JJ Abrams: I called Spielberg and he said yes

Lost creator JJ Abrams’s new film Super 8 was produced by Steven Spielberg. He explains what it was like to work with the man who inspired him to make movies – and why he’s proud to be a geek – Published on The Guardian, by Katie Puckrik, August 1, 2011.

Much has been made over the connection between JJ Abrams, director of Super 8, and his hero – and Super 8 producer – Steven Spielberg. Both view the world like wide-eyed, overgrown boys, and in their most beloved work (Abrams’s Lost, Alias and Star Trek; Spielberg’s ET and Close Encounters of the Third Kind) blend the wonder of the supernatural with the tender harvest of the human heart. Coincidentally, both also kicked off their film careers at the age of 12 by making 8mm home movies. Spielberg was after a Boy Scout photography merit badge, while Abrams’s focus was his lifelong obsession with special effects … // 

… Terrifying, funny and transportive are apt descriptors for Super 8, Abrams’s first film as both director and writer. Using his adolescent auteur experiences as the jumping-off point, the story follows a group of children in the summer of 1979 as they set about making an 8mm zombie film. Our hero is Joe, a 13-year-old struggling with his mother’s sudden death in a factory accident, while he assists his friends’ film by designing monster makeup and exploding model trains.

Make-believe careens into chilling reality one night during the youngsters’ shoot at an old train depot, when they witness a horrifyingly violent crash, followed by what seems to be the escape of a malevolent presence from one of the mutilated carriages. In the aftermath, eerie phenomena occur, the military descend, people start to disappear and Joe fights to save the ones he loves.

“When I called Steven, it was an instinct to work with someone who was a hero of mine since I was a kid, and I had no idea what the movie was,” admits Abrams. “All I had was the title, and knew this could be a movie about a group of kids making movies, and he was the one person I knew who had done this the way I had, who could help a movie like that get made. So I called him, and he said yes.”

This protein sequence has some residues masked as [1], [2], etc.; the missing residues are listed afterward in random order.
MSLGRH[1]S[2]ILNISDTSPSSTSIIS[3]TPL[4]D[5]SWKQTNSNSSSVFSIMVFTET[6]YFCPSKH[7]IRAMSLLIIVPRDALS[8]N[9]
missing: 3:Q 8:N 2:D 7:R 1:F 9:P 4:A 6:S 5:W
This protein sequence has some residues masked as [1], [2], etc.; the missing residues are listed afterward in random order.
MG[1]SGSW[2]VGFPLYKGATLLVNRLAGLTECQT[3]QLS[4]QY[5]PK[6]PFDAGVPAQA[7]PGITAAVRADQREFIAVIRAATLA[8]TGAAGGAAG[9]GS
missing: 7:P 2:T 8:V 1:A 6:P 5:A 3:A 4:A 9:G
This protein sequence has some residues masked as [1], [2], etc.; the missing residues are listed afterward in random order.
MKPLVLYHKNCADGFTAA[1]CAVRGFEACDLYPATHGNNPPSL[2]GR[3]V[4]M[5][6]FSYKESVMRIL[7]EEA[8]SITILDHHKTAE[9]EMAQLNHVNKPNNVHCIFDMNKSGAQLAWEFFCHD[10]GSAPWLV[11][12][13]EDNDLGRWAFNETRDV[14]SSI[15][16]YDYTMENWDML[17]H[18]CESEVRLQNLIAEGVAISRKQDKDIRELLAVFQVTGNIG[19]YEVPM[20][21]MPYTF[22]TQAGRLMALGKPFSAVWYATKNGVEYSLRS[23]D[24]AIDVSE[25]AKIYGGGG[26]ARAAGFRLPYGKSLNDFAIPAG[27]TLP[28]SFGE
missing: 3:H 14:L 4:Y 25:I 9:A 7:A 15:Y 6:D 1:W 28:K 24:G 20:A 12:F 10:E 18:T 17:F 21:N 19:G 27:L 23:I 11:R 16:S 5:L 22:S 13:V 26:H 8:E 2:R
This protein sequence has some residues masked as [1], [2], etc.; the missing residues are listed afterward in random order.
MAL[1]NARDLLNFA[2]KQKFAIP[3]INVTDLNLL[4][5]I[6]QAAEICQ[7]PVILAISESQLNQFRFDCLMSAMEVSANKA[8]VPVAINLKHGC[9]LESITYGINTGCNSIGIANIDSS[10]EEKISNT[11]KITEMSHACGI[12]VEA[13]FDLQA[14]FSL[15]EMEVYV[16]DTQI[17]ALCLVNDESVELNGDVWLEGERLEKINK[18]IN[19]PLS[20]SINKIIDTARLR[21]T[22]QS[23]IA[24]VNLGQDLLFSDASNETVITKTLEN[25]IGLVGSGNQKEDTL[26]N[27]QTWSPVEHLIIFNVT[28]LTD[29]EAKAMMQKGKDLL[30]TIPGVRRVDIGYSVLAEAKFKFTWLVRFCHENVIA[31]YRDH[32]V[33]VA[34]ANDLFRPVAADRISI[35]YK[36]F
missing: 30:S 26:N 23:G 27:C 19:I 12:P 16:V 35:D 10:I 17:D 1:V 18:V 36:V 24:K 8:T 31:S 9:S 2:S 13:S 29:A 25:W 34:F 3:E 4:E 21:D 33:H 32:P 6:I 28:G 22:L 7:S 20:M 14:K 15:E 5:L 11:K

But curiously, Super 8 is not the first time Abrams has worked for his hero. When he was a teenager, he was profiled in a newspaper article about his participation in a young film-makers’ festival in Los Angeles. In a coincidence straight out of a movie, Spielberg read the article and hired Abrams and a friend to repair some 8mm reels that he had knocking around from his own teenage movie-making days … //

… In addition to the premiere of Super 8, Abrams has a full platter of projects: the Mission: Impossible film he’s producing; the upcoming TV shows, Alcatraz and Person of Interest, which he is consulting on; Fringe, the ongoing supernatural thriller series; as well as a comedy series he is developing – a new direction for him. And then there’s the next Star Trek film, which he’s keen to direct (”The idea of someone else saying ‘action’ to those actors in those characters on that set makes me jealous,” he says), though nothing is decided.

As man who continues to frolic on his boyhood playing fields of magic and movies, Abrams represents the outsider who lives in his head. Does he feel responsible for perpetrating the new supremacy of the geek?

“No.” Abrams shifts impatiently in his armchair. “First of all, the definition of geek has changed. When I started, a geek was an undeniable loser: long-necked, trips over his own feet, a complete outcast. And now geek means someone who likes science-fiction. When I was a kid, it was a huge insult to be a geek. Now it’s a point of pride in a weird way. I feel very lucky to be working in a business and to be part of stories that are embraced by people who fit the current definition of geek. And also maybe the occasional athlete.”

Super 8 is released on 5 August. (full long text).


The Steven Spielberg Filmography on wikipedia.

When writers are confronted by a national trauma … Nordic crime writers have long occupied a critical role in the national debate on extremism. How will they respond to the Utøya massacre? The Guardian, by Brian Oliver, July 31, 2011.

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